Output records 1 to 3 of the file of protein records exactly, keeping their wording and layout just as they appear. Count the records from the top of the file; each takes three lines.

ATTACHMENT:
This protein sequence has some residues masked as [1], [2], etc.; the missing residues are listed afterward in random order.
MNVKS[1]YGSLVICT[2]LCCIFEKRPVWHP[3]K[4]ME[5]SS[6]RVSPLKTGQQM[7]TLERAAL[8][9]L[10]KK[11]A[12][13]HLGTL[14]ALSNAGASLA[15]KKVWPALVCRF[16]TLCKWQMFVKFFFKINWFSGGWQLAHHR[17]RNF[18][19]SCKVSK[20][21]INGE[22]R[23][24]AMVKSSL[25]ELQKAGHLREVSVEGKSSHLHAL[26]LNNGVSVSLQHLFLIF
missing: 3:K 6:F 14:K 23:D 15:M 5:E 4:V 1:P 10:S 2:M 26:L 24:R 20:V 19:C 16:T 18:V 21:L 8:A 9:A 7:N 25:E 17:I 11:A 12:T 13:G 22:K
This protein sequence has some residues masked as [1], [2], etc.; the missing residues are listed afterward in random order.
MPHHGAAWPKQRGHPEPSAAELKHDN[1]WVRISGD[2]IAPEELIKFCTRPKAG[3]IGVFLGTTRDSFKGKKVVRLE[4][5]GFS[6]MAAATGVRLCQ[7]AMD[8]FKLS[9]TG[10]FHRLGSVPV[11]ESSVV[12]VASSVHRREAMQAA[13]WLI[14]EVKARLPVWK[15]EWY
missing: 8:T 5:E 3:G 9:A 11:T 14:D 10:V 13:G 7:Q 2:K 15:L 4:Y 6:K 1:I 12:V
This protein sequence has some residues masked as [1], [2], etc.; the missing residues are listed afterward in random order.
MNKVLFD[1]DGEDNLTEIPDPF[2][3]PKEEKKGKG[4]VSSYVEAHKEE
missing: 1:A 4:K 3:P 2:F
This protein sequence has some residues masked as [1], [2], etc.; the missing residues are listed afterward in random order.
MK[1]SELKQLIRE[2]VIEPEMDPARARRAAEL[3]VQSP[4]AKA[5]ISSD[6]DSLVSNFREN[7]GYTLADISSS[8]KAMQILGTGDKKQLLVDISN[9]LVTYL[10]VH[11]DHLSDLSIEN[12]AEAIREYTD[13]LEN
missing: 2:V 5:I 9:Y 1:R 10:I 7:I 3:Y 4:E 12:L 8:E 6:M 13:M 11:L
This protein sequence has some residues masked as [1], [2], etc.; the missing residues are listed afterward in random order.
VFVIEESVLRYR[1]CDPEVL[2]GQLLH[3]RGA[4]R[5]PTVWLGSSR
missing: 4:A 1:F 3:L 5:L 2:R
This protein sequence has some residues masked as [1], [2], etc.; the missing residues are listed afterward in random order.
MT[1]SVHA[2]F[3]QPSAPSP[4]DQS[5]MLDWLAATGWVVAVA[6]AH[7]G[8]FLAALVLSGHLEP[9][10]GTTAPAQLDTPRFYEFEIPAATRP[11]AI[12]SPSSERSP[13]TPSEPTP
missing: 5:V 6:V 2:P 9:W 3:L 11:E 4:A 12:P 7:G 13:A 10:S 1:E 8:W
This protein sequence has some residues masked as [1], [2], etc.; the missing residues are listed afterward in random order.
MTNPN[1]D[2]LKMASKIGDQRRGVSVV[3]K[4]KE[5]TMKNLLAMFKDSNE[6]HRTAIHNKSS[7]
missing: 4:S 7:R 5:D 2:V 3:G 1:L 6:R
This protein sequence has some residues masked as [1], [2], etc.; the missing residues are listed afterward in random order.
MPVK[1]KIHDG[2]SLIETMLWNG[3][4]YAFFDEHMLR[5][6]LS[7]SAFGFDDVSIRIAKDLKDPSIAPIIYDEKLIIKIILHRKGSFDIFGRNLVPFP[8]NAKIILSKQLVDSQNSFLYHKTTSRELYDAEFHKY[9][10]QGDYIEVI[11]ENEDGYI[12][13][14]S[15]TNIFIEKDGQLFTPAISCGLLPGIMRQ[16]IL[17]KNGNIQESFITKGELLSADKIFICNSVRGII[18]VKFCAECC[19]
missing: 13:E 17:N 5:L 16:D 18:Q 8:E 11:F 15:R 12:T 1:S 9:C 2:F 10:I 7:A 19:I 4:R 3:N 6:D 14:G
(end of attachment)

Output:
This protein sequence has some residues masked as [1], [2], etc.; the missing residues are listed afterward in random order.
MNVKS[1]YGSLVICT[2]LCCIFEKRPVWHP[3]K[4]ME[5]SS[6]RVSPLKTGQQM[7]TLERAAL[8][9]L[10]KK[11]A[12][13]HLGTL[14]ALSNAGASLA[15]KKVWPALVCRF[16]TLCKWQMFVKFFFKINWFSGGWQLAHHR[17]RNF[18][19]SCKVSK[20][21]INGE[22]R[23][24]AMVKSSL[25]ELQKAGHLREVSVEGKSSHLHAL[26]LNNGVSVSLQHLFLIF
missing: 3:K 6:F 14:K 23:D 15:M 5:E 4:V 1:P 10:S 2:M 26:L 24:R 20:V 19:C 16:T 18:V 21:L 8:A 9:A 7:N 25:E 17:I 11:A 12:T 13:G 22:K
This protein sequence has some residues masked as [1], [2], etc.; the missing residues are listed afterward in random order.
MPHHGAAWPKQRGHPEPSAAELKHDN[1]WVRISGD[2]IAPEELIKFCTRPKAG[3]IGVFLGTTRDSFKGKKVVRLE[4][5]GFS[6]MAAATGVRLCQ[7]AMD[8]FKLS[9]TG[10]FHRLGSVPV[11]ESSVV[12]VASSVHRREAMQAA[13]WLI[14]EVKARLPVWK[15]EWY
missing: 8:T 5:E 3:G 9:A 11:T 14:D 10:V 13:G 7:Q 2:K 15:L 4:Y 6:K 1:I 12:V
This protein sequence has some residues masked as [1], [2], etc.; the missing residues are listed afterward in random order.
MNKVLFD[1]DGEDNLTEIPDPF[2][3]PKEEKKGKG[4]VSSYVEAHKEE
missing: 1:A 4:K 3:P 2:F